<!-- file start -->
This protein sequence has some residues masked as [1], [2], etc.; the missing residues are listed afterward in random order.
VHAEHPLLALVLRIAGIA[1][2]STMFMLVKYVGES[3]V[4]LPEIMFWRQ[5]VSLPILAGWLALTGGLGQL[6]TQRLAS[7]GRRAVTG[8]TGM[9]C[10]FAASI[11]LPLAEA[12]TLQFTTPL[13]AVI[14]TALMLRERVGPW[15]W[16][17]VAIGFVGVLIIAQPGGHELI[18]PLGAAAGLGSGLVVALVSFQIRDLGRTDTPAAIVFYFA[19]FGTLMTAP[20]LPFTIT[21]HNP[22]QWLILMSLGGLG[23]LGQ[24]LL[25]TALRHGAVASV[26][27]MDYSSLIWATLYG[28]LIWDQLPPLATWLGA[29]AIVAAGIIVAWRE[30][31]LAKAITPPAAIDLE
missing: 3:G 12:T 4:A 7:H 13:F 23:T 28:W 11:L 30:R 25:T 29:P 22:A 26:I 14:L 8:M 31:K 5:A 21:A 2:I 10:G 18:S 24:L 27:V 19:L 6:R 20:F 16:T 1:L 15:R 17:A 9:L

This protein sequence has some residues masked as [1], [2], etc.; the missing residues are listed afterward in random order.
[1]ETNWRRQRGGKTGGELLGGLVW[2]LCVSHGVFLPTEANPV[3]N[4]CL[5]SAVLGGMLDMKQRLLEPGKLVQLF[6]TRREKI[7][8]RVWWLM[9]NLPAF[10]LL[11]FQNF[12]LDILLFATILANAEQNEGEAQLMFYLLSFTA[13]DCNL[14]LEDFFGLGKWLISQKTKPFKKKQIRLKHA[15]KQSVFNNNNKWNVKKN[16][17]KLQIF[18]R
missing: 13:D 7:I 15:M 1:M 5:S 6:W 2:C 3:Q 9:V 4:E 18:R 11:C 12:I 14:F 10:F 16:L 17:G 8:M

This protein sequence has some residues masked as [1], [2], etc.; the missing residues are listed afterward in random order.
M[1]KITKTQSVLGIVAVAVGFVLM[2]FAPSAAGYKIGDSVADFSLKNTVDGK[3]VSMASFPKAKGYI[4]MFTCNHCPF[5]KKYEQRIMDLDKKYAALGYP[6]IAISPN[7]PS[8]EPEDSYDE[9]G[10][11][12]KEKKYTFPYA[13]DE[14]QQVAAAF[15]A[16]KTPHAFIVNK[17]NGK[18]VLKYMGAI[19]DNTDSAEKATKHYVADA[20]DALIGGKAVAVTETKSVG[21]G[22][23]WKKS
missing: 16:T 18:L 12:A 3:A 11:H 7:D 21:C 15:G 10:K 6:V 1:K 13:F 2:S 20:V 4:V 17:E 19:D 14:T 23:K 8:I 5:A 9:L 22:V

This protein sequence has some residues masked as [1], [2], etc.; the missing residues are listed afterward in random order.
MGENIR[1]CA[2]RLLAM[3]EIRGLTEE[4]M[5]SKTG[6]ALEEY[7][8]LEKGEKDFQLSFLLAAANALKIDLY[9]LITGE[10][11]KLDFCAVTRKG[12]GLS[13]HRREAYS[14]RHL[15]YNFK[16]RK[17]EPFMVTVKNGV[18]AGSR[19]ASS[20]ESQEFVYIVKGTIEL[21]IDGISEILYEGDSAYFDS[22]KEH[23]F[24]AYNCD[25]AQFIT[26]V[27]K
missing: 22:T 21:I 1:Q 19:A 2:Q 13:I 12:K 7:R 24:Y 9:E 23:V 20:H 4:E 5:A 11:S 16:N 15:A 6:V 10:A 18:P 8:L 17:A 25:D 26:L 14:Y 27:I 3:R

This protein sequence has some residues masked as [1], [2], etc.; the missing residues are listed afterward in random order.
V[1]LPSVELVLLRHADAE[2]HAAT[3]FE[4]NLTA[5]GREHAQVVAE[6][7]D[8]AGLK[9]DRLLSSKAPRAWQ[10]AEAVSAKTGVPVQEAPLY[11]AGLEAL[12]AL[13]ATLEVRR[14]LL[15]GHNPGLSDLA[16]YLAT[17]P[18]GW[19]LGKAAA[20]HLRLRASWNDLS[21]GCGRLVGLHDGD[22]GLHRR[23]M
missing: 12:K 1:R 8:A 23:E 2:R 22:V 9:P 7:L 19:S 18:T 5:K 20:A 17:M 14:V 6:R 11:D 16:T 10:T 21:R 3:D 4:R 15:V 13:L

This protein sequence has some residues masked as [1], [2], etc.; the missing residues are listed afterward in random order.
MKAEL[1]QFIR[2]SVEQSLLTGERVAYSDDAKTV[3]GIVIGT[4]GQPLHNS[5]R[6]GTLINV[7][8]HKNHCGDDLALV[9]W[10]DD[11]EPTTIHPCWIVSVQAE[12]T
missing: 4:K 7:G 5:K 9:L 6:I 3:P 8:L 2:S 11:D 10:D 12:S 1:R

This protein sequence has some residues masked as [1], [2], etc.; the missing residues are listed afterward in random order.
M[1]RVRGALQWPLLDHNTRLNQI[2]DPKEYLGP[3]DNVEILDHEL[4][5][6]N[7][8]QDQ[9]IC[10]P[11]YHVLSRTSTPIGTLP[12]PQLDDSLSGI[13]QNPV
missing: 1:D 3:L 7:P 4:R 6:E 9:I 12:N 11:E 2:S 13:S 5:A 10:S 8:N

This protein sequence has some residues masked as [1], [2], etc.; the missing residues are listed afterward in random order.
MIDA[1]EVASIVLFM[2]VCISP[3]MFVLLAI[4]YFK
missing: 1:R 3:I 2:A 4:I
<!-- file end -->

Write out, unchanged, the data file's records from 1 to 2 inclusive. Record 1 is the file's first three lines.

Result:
This protein sequence has some residues masked as [1], [2], etc.; the missing residues are listed afterward in random order.
VHAEHPLLALVLRIAGIA[1][2]STMFMLVKYVGES[3]V[4]LPEIMFWRQ[5]VSLPILAGWLALTGGLGQL[6]TQRLAS[7]GRRAVTG[8]TGM[9]C[10]FAASI[11]LPLAEA[12]TLQFTTPL[13]AVI[14]TALMLRERVGPW[15]W[16][17]VAIGFVGVLIIAQPGGHELI[18]PLGAAAGLGSGLVVALVSFQIRDLGRTDTPAAIVFYFA[19]FGTLMTAP[20]LPFTIT[21]HNP[22]QWLILMSLGGLG[23]LGQ[24]LL[25]TALRHGAVASV[26][27]MDYSSLIWATLYG[28]LIWDQLPPLATWLGA[29]AIVAAGIIVAWRE[30][31]LAKAITPPAAIDLE
missing: 3:G 12:T 4:A 7:H 13:F 23:T 28:W 11:L 30:R 25:T 29:P 22:A 26:I 14:L 8:M 31:K 5:A 21:A 2:I 10:G 18:S 24:L 27:V 19:L 6:R 20:F 16:T 1:L 15:R 17:A 9:L

This protein sequence has some residues masked as [1], [2], etc.; the missing residues are listed afterward in random order.
[1]ETNWRRQRGGKTGGELLGGLVW[2]LCVSHGVFLPTEANPV[3]N[4]CL[5]SAVLGGMLDMKQRLLEPGKLVQLF[6]TRREKI[7][8]RVWWLM[9]NLPAF[10]LL[11]FQNF[12]LDILLFATILANAEQNEGEAQLMFYLLSFTA[13]DCNL[14]LEDFFGLGKWLISQKTKPFKKKQIRLKHA[15]KQSVFNNNNKWNVKKN[16][17]KLQIF[18]R
missing: 13:D 7:I 15:M 1:M 5:S 6:W 2:C 3:Q 9:V 4:E 18:R 11:C 12:I 14:F 10:F 16:L 17:G 8:M